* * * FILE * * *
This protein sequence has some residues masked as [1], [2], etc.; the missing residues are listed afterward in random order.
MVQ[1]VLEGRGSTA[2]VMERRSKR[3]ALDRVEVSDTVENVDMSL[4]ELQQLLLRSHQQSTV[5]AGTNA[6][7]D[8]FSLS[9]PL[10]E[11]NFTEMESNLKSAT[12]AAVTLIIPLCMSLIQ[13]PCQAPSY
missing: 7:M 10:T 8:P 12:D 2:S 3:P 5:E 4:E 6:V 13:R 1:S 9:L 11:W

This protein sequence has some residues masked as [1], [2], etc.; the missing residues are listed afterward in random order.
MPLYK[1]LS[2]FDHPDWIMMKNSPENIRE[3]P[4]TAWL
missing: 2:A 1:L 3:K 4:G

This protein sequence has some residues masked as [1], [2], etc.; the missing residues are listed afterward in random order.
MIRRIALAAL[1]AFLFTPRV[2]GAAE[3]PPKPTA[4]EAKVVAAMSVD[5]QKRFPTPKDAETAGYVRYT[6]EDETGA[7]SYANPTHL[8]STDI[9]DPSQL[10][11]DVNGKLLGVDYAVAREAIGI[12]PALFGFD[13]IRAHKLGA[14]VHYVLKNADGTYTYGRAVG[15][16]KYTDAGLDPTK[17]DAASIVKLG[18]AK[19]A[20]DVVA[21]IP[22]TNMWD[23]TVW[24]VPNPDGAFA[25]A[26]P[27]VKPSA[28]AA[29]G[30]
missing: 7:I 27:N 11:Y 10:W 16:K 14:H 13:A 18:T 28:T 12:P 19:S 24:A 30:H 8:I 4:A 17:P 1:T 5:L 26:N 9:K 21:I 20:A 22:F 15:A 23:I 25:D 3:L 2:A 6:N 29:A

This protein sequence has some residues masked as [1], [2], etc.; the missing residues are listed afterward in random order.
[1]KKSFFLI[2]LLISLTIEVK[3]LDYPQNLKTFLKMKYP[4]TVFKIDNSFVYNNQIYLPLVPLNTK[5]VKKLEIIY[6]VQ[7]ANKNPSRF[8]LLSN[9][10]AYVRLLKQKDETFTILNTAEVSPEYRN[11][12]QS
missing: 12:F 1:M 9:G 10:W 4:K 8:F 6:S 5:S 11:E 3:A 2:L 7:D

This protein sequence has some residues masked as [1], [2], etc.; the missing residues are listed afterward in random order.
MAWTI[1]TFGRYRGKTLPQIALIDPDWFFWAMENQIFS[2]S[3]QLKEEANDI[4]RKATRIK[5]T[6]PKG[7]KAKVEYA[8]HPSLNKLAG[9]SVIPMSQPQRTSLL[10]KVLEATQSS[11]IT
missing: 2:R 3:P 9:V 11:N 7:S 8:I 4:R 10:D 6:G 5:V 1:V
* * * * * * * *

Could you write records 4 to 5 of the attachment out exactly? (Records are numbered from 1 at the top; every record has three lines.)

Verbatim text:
This protein sequence has some residues masked as [1], [2], etc.; the missing residues are listed afterward in random order.
[1]KKSFFLI[2]LLISLTIEVK[3]LDYPQNLKTFLKMKYP[4]TVFKIDNSFVYNNQIYLPLVPLNTK[5]VKKLEIIY[6]VQ[7]ANKNPSRF[8]LLSN[9][10]AYVRLLKQKDETFTILNTAEVSPEYRN[11][12]QS
missing: 12:F 1:M 9:G 10:W 4:K 8:F 6:S 5:S 11:E 3:A 2:L 7:D

This protein sequence has some residues masked as [1], [2], etc.; the missing residues are listed afterward in random order.
MAWTI[1]TFGRYRGKTLPQIALIDPDWFFWAMENQIFS[2]S[3]QLKEEANDI[4]RKATRIK[5]T[6]PKG[7]KAKVEYA[8]HPSLNKLAG[9]SVIPMSQPQRTSLL[10]KVLEATQSS[11]IT
missing: 2:R 3:P 9:V 11:N 7:S 8:I 4:R 10:D 6:G 5:V 1:V